#9

Hope your SFV hives are far from the fires, Bruce. Please let us know… :worried:


#10

They are fine, fire far enough away…


#11

More progress, appears they are extending the 5th frame, guess it’s time to harvest a few frames or add my medium to give them more room, while I wait for them to cap the rest.


#12

Very nice, Bruce. Your bees are very lucky to have a food source so close. Our San Diego nectar flow is well and truly over. The sharp spikes on the weight graph below are from my husband leaning on the hive: :smile:


#13

Guess being in the heart of the city, that people need to have their plants looking good year round pays off. Currently the pollen coming in is white, I haven’t had a chance to see where their source is, but with the warm weather they are sure busy.


My bees are getting ready for a White Christmas!


#14

Oh the best part about having a apartment rooftop hive is, I have no hive beetle or ant problems, never see any wasp and the mite count is almost nonexistent. Only pest I have are a few spiders grabbing a meal or two inside the roof.


#15

Once the bees have used the frames, swap them to the hive that didn’t like them, I bet they take to them then.


#16

I’ve been trying that and it does seem to be more inviting for them. However, one of my hives is a “hybrid” and there seems to be no action into the Flow frames until they completely fill and seal those 4 outside standard frames. One hive has really taken to the Flows for the last couple of years. Even with switching out some of the “used” Flows to another hive, I didn’t get a harvest from that. I think it was because I expanded during the spring when things were getting so crowded I was afraid of swarming and put on a honey super below the Flow for more room. Of course, the bees concentrated on filling up that honey super. By the time they did that, I think the nectar flow had decreased to the point that there was little interest in the Flows. Next year, I’m putting the Flows on sooner and no honey supers!!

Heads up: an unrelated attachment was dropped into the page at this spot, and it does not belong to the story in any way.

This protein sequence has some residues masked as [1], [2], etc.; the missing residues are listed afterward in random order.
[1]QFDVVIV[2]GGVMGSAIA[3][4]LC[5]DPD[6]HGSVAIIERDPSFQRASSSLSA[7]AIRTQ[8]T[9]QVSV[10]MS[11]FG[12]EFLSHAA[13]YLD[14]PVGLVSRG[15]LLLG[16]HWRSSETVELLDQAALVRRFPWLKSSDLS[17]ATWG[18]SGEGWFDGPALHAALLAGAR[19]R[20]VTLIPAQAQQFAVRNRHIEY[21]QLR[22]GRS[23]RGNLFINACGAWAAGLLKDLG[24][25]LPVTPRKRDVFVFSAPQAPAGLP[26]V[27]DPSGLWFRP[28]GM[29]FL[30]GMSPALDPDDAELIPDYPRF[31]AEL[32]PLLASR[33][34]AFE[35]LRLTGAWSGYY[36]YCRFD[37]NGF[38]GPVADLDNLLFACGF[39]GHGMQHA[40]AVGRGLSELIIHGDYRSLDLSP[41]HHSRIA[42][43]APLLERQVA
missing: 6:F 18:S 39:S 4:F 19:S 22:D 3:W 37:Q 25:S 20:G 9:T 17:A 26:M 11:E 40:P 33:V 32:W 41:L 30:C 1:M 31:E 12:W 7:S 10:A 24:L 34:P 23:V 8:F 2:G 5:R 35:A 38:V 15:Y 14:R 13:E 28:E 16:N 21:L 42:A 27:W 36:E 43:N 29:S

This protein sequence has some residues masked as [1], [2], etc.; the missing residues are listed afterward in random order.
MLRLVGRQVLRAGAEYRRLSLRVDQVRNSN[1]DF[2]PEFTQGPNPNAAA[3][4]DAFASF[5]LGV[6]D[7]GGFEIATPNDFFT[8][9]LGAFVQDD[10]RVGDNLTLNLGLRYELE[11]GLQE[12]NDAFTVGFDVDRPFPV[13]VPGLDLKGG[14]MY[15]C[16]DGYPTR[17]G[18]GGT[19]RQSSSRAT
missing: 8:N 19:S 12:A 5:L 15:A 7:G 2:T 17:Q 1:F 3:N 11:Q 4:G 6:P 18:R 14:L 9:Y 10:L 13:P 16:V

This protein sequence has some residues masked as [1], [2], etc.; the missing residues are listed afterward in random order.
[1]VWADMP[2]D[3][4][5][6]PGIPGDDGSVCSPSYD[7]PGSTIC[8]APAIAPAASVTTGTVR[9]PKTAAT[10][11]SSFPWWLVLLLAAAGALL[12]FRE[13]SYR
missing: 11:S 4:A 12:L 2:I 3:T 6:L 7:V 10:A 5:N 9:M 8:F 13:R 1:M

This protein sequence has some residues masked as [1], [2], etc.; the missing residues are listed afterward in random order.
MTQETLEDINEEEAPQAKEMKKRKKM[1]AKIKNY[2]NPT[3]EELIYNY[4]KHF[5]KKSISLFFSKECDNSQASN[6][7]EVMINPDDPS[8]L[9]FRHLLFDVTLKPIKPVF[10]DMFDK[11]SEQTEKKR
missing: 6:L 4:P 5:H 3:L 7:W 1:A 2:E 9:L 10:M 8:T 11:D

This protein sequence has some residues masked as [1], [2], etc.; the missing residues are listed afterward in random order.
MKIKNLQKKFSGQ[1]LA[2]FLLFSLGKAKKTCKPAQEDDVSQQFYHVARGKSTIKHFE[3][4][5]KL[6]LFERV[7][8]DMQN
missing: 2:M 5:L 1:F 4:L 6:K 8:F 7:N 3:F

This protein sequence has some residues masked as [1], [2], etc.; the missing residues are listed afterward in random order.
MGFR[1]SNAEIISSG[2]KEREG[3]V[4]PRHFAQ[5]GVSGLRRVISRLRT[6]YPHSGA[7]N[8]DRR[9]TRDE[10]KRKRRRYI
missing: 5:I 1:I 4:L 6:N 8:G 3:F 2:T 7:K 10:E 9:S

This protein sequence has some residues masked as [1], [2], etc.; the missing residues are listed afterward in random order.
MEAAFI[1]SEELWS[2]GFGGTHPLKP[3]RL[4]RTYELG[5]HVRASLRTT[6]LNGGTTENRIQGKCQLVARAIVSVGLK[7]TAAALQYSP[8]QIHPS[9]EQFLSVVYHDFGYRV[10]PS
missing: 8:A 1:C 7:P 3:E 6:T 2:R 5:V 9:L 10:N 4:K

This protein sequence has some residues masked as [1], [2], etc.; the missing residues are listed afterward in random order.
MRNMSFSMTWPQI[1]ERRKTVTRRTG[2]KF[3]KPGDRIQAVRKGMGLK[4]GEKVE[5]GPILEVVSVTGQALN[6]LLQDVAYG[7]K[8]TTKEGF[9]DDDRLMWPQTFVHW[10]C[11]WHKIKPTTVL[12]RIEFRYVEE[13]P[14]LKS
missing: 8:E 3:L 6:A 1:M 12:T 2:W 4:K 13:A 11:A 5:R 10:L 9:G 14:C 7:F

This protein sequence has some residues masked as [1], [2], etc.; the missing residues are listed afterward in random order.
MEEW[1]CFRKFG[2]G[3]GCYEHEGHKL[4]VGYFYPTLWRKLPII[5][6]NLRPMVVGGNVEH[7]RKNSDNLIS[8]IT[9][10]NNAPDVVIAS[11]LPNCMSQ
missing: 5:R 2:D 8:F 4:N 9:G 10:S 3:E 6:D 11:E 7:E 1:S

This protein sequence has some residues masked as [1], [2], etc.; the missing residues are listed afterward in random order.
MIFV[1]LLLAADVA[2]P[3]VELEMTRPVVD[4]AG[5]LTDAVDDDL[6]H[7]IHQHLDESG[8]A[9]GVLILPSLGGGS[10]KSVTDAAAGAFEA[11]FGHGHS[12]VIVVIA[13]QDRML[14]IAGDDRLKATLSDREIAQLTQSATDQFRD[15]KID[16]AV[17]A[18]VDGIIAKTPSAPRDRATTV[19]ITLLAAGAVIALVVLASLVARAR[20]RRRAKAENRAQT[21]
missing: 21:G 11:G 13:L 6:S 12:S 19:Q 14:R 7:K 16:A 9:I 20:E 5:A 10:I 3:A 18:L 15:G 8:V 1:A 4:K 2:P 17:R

#17

Hope you are safe from the fires too, Louise. I heard they are approaching Santa Barbara now. :worried:

We escaped so far in San Diego, but as with Bruce, we are very urban, with small lots, so it would be hard to imagine a major fire taking a hold here. :face_with_raised_eyebrow:


#18

The bees will always fill standard frames before the Flow, so I avoid adding additional frames until the Flows are full. Main reason I haven’t added my medium to the hive yet and that will go on top of the Flow Box. Earlier this year after removing the second box and extracting the honey, I put the empty on one of my hives at my house above the Flow super. Big mistake, those bees moved the honey out of the Flow box that was half filled and filled in the deep I put on top!


#19

It has been miserable here in Lompoc (about 50 miles north of SB) due to smoke. But, I will “never say never” as far as fire goes. I’m retired from the USFS in Fire Management, and would previously thought our location safe from this kind of fire. But not any more with the issues of climate change. Our biggest issue here has been the smoke from the branch of the fire that is burning into the Los Padres National Forest into very rough and impenetrable chaparral. It’s being sucked right into Lompoc and Santa Maria making it hard to even go outside. County services handed out over 25,000 particulate masks yesterday and the schools are closed. This is a small community, so that’s a lot. But, I can’t even begin to imagine how it is in SB. I’m feeding my girls right now. They seem to be hunkering down. It was like nuclear winter here for a couple of days.


#20

They are hard to out-smart aren’t they!! So…I have this one “hybrid” Flow Hive that is configured with 3 Flow frames in the middle and 2 standard frames on each side of that. Do you have anything like that? I have thought about not putting the standard frames in there; but figured it might just make a mess with the bees creating their own “funky” comb in the open space.